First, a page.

Navigation Links
Researchers block pathway to cancer cell replication
Date:7/2/2012

Research suggests that patients with leukemia sometimes relapse because standard chemotherapy fails to kill the self-renewing leukemia initiating cells, often referred to as cancer stem cells. In such cancers, the cells lie dormant for a time, only to later begin cloning, resulting in a return and metastasis of the disease.

One such type of cancer is called pediatric T cell acute lymphoblastic leukemia, or T-ALL, often found in children, who have few treatment options beyond chemotherapy.

A team of researchers led by Catriona H. M. Jamieson, MD, PhD, associate professor of medicine at the University of California, San Diego School of Medicine and Director of Stem Cell Research at UC San Diego Moores Cancer Center studied these cells in mouse models that had been transplanted with human leukemia cells. They discovered that the leukemia initiating cells which clone, or replicate, themselves most robustly activate the NOTCH1 pathway, usually in the context of a mutation.

Earlier studies showed that as many as half of patients with T-ALL have mutations in the NOTCH1 pathway an evolutionarily conserved developmental pathway used during differentiation of many cell and tissue types. The new study shows that when NOTCH1 activation was inhibited in animal models using a monoclonal antibody, the leukemia initiating cells did not survive. In addition, the antibody treatment significantly reduced a subset of these cancer stem cells (identified by the presence of specific markers, CD2 and CD7, on the cell surface.)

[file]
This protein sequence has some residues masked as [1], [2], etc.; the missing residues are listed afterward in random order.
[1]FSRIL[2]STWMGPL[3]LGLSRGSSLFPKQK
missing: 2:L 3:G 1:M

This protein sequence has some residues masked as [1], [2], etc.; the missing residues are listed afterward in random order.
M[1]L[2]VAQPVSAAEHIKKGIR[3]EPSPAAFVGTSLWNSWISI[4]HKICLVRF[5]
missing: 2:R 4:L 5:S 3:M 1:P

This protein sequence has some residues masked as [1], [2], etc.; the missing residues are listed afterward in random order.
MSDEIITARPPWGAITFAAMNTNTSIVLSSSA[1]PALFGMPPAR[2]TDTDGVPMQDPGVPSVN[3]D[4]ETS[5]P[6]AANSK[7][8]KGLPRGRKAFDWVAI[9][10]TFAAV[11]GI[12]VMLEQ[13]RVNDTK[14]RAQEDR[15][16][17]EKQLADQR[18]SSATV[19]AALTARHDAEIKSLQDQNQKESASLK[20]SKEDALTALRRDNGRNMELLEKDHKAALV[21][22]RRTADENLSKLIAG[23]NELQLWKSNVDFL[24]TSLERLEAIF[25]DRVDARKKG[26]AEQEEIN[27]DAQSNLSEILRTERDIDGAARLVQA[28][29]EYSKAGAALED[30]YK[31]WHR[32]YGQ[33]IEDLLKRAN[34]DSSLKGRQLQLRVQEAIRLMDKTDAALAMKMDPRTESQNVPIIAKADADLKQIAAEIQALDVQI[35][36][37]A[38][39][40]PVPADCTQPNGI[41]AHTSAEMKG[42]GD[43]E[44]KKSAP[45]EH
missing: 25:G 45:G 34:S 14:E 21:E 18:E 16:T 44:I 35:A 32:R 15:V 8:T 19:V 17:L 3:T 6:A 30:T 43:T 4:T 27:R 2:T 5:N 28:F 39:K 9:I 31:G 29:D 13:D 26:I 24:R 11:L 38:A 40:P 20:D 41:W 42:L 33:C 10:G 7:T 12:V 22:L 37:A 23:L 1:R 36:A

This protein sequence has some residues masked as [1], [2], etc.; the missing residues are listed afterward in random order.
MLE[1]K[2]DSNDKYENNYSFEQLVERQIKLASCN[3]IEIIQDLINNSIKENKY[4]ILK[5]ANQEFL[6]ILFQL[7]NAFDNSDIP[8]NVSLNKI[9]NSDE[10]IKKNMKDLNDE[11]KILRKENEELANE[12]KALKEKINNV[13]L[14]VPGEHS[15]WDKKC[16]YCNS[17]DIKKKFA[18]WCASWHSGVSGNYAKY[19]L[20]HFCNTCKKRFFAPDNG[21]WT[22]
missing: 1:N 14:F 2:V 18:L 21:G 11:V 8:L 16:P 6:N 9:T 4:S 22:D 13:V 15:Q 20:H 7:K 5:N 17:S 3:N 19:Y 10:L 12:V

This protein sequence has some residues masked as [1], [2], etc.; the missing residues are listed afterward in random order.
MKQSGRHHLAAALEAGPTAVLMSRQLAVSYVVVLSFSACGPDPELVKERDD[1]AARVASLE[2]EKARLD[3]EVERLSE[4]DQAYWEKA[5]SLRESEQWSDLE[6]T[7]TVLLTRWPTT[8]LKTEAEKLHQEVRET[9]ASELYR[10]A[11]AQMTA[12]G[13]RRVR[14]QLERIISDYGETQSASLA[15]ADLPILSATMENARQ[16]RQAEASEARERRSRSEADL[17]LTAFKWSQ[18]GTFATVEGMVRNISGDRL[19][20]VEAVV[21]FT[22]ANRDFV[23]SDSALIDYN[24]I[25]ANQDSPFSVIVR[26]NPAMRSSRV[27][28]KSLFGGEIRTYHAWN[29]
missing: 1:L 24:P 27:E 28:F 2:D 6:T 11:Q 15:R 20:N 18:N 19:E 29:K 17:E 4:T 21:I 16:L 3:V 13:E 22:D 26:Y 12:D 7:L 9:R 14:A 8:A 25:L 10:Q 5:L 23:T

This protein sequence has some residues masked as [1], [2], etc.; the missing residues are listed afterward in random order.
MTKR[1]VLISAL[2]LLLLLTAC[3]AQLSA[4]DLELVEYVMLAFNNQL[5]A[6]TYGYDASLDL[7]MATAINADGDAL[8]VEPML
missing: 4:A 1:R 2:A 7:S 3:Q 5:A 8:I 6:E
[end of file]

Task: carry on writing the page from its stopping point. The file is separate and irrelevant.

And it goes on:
"We were able to substantially reduce the potential of these cancer stem cells to self-renew," said Jamieson. "So we're not just getting rid of cancerous cells: we're getting to the root of their resistance to treatment leukemic stem cells that lie dormant."

The study results suggest that such therapy would also be effective in other types of cancer stem cells, such as those that cause breast cancer, that also rely on NOTCH1 for self-renewal.